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The Rise of Digital Data in Insurance Risk Profiling

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Unless you’ve had your head in a hole, you will have heard about Admiral’s plan to use social data from Facebook. ‘Firstcarquote’ planned to analyse the Facebook posts of first-time car owners, looking for evidence that they’re the kind of well-organised, conscientious drivers who will be safe on our roads.

Facebook blocked Admirals plans at the 11th hour, citing it was their upmost priority to protect the privacy of the people on their site. Facebook privacy has long been one of Zuckerberg’s main concerns, and Facebook’s platform policy states that the site’s data should not be used to “make decisions about eligibility, including whether to approve or reject an application or how much interest to charge on a loan”.

Having access to social and digital data would be of great assistance to insurance companies like Admiral, allowing them to offer tailored discounts to high-risk segments that opt-in to extra data gathering.



This raises an interesting question:

“Would giving up our digital data improve insurance risk profiling algorithms, and if so would we, the British public, hand this over in exchange for a discounted premium?”

In the case of Admiral, they were looking to reduce risk in one the riskiest customer segments to insure. In 2012, a fifth of people killed and seriously injured (KSI) on the roads were involved in a collision where at least one of the vehicles was a car being driven by a young driver.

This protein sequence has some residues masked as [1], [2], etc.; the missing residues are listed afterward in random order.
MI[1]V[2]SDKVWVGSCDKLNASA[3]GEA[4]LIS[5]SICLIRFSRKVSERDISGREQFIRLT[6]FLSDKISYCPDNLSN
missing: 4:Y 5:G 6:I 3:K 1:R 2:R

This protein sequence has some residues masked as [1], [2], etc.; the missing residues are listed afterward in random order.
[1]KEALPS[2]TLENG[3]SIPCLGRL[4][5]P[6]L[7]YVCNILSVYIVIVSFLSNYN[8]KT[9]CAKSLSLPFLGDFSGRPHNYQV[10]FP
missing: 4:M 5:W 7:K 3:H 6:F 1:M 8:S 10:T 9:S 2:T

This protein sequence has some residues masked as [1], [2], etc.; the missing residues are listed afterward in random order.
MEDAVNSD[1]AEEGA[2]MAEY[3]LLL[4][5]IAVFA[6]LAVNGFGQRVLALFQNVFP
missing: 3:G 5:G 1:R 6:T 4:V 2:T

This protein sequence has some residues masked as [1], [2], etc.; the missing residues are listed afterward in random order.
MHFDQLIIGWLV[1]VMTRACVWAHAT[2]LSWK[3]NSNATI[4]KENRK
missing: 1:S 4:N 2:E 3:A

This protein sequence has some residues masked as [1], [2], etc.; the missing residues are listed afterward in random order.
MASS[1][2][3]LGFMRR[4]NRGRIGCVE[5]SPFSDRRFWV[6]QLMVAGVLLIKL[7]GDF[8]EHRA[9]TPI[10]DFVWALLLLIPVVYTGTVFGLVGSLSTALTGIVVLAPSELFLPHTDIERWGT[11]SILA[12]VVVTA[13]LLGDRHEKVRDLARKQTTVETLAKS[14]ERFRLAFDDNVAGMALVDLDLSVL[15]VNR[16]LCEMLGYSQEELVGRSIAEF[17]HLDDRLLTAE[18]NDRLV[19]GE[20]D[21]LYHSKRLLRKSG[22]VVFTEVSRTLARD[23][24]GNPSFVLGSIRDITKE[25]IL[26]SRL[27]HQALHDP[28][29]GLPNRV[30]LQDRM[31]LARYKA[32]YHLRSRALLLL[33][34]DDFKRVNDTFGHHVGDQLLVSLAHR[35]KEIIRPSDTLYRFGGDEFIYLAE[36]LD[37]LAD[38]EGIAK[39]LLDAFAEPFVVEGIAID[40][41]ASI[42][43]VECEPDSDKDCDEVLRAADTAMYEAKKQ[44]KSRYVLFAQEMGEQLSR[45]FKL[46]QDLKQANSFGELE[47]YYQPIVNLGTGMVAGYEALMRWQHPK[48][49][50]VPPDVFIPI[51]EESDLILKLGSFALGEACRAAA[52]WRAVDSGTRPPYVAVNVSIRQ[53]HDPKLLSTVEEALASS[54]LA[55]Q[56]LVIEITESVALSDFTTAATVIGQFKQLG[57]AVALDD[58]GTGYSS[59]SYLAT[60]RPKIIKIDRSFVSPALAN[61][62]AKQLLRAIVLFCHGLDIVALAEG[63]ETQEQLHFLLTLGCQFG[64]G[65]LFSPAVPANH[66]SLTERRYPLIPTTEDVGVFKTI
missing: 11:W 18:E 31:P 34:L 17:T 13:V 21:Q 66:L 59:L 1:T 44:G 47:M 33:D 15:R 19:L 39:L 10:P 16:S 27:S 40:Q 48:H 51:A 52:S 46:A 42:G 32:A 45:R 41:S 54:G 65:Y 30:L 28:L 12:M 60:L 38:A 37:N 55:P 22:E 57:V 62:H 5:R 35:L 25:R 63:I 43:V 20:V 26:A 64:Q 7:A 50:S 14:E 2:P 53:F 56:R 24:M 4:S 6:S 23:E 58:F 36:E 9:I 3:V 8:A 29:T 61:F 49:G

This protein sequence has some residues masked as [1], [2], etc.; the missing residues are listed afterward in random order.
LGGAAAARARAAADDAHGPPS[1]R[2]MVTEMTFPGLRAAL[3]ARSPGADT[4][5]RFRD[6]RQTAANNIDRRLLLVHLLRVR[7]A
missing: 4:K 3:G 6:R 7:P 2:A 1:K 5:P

We as customers live in an increasingly transparent world, where data privacy is becoming harder and harder. However, as customers we are becoming acutely aware just how much personal data companies are now storing. From my perspective it feels like sentiment in younger generations is slowly changing towards an acceptance of greater data transparency.

I feel that many customers will allow companies to hold personal data, but there must be a fair value exchange to make it worth the customer’s while – up to £350 off Admiral customer’s premiums in Admirals case.

There must be a fair value exchange…

 The Internet of Things and Telematics are powerful tools, that will gather many GB’s of our personal data in years to come.

In other insurance segments this practice is becoming more prevalent: For example, Vitality is currently selling the Apple Watch to health and life insurance customers, with the final price dependent on how much exercise customers do while owning the watch. Newspapers like the Guardian are publishing opinion articles titled : Internet of things: the greatest mass surveillance infrastructure ever?, highlighting the increasing concern that big data will directly influence our privacy.

Is big business now big brother?

Simon Morrissey, head of data and privacy at law firm Lewis Silkin, said: “This is the tip of a very large iceberg that consumers and businesses are increasingly going to encounter. The challenge with these sorts of solutions is that users may find it increasingly difficult to avoid opting in as the financial disadvantage in doing so becomes so significant that users have no other option but to hand over access to their data.”

Over the coming years, all insurers will seek to gain as much data as possible on their customers to help them better profile and target a more personalised service.  The problem is, the customers who wish to keep their privacy may end up losing out and paying a higher premium, as the need for data switches from a nice-to-have to a must-have.

In this recent case, Admiral agreed a compromise, where they would give all customers who opt into ‘Firstcarquote’ a discount, without learning anything about them from their Facebook profile.

I have only scratched the surface of this interesting predicament, please comment and share your experiences with us on twitter:




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